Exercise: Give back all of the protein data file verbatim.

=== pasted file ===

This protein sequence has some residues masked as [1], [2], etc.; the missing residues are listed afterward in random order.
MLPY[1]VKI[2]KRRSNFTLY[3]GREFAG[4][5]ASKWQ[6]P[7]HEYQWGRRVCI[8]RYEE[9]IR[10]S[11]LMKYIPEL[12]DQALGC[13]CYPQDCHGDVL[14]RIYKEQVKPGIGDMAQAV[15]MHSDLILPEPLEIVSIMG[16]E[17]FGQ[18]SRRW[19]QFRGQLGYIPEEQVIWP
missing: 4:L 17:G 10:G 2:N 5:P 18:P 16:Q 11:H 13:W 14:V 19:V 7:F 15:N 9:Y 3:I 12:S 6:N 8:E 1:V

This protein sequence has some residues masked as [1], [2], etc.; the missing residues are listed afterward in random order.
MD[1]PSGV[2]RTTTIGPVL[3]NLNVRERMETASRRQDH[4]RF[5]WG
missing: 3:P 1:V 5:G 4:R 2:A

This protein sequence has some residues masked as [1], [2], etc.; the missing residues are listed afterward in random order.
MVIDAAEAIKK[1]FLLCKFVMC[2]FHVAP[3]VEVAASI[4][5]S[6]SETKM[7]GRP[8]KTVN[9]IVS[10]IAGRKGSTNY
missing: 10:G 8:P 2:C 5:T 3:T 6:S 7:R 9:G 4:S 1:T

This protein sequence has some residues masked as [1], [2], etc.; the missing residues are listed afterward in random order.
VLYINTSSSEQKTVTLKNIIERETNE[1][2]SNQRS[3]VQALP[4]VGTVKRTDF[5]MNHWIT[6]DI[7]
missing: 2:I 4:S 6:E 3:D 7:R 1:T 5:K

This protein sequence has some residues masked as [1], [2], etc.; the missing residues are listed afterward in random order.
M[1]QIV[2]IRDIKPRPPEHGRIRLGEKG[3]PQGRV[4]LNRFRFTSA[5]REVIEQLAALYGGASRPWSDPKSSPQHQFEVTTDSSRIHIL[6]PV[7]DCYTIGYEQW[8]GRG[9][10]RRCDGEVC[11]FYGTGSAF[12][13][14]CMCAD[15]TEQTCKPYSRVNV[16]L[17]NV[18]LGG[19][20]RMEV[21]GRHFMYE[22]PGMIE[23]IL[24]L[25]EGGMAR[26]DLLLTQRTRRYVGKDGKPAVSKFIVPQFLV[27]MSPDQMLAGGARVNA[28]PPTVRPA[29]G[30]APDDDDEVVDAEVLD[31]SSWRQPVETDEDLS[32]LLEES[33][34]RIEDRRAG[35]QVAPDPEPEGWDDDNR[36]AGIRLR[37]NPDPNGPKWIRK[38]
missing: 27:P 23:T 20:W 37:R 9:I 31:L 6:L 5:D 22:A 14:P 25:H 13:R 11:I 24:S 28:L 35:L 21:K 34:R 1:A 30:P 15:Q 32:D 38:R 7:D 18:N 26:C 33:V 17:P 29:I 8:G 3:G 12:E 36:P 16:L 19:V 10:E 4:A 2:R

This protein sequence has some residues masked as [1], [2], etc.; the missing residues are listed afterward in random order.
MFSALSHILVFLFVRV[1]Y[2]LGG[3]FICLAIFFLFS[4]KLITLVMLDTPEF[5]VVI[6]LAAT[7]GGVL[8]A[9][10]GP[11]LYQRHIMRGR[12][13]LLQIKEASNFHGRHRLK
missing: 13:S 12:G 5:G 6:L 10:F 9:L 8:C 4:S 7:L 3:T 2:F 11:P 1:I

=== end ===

This protein sequence has some residues masked as [1], [2], etc.; the missing residues are listed afterward in random order.
MLPY[1]VKI[2]KRRSNFTLY[3]GREFAG[4][5]ASKWQ[6]P[7]HEYQWGRRVCI[8]RYEE[9]IR[10]S[11]LMKYIPEL[12]DQALGC[13]CYPQDCHGDVL[14]RIYKEQVKPGIGDMAQAV[15]MHSDLILPEPLEIVSIMG[16]E[17]FGQ[18]SRRW[19]QFRGQLGYIPEEQVIWP
missing: 4:L 17:G 10:G 2:N 5:P 18:P 16:Q 11:H 13:W 14:V 19:V 7:F 15:N 9:Y 3:I 12:S 6:N 8:E 1:V

This protein sequence has some residues masked as [1], [2], etc.; the missing residues are listed afterward in random order.
MD[1]PSGV[2]RTTTIGPVL[3]NLNVRERMETASRRQDH[4]RF[5]WG
missing: 3:P 1:V 5:G 4:R 2:A

This protein sequence has some residues masked as [1], [2], etc.; the missing residues are listed afterward in random order.
MVIDAAEAIKK[1]FLLCKFVMC[2]FHVAP[3]VEVAASI[4][5]S[6]SETKM[7]GRP[8]KTVN[9]IVS[10]IAGRKGSTNY
missing: 10:G 8:P 2:C 5:T 3:T 6:S 7:R 9:G 4:S 1:T

This protein sequence has some residues masked as [1], [2], etc.; the missing residues are listed afterward in random order.
VLYINTSSSEQKTVTLKNIIERETNE[1][2]SNQRS[3]VQALP[4]VGTVKRTDF[5]MNHWIT[6]DI[7]
missing: 2:I 4:S 6:E 3:D 7:R 1:T 5:K

This protein sequence has some residues masked as [1], [2], etc.; the missing residues are listed afterward in random order.
M[1]QIV[2]IRDIKPRPPEHGRIRLGEKG[3]PQGRV[4]LNRFRFTSA[5]REVIEQLAALYGGASRPWSDPKSSPQHQFEVTTDSSRIHIL[6]PV[7]DCYTIGYEQW[8]GRG[9][10]RRCDGEVC[11]FYGTGSAF[12][13][14]CMCAD[15]TEQTCKPYSRVNV[16]L[17]NV[18]LGG[19][20]RMEV[21]GRHFMYE[22]PGMIE[23]IL[24]L[25]EGGMAR[26]DLLLTQRTRRYVGKDGKPAVSKFIVPQFLV[27]MSPDQMLAGGARVNA[28]PPTVRPA[29]G[30]APDDDDEVVDAEVLD[31]SSWRQPVETDEDLS[32]LLEES[33][34]RIEDRRAG[35]QVAPDPEPEGWDDDNR[36]AGIRLR[37]NPDPNGPKWIRK[38]
missing: 27:P 23:T 20:W 37:R 9:I 31:L 6:L 5:D 22:A 14:P 25:H 13:R 11:I 24:S 28:L 35:L 21:K 34:R 1:A 30:P 15:Q 32:D 38:R 7:D 18:N 26:C 33:V 17:P 29:I 8:G 3:G 12:E 36:P 16:L 19:V 10:E 4:A 2:R

This protein sequence has some residues masked as [1], [2], etc.; the missing residues are listed afterward in random order.
MFSALSHILVFLFVRV[1]Y[2]LGG[3]FICLAIFFLFS[4]KLITLVMLDTPEF[5]VVI[6]LAAT[7]GGVL[8]A[9][10]GP[11]LYQRHIMRGR[12][13]LLQIKEASNFHGRHRLK
missing: 13:S 12:G 5:G 6:L 10:F 9:L 8:C 4:S 7:L 3:T 2:F 11:P 1:I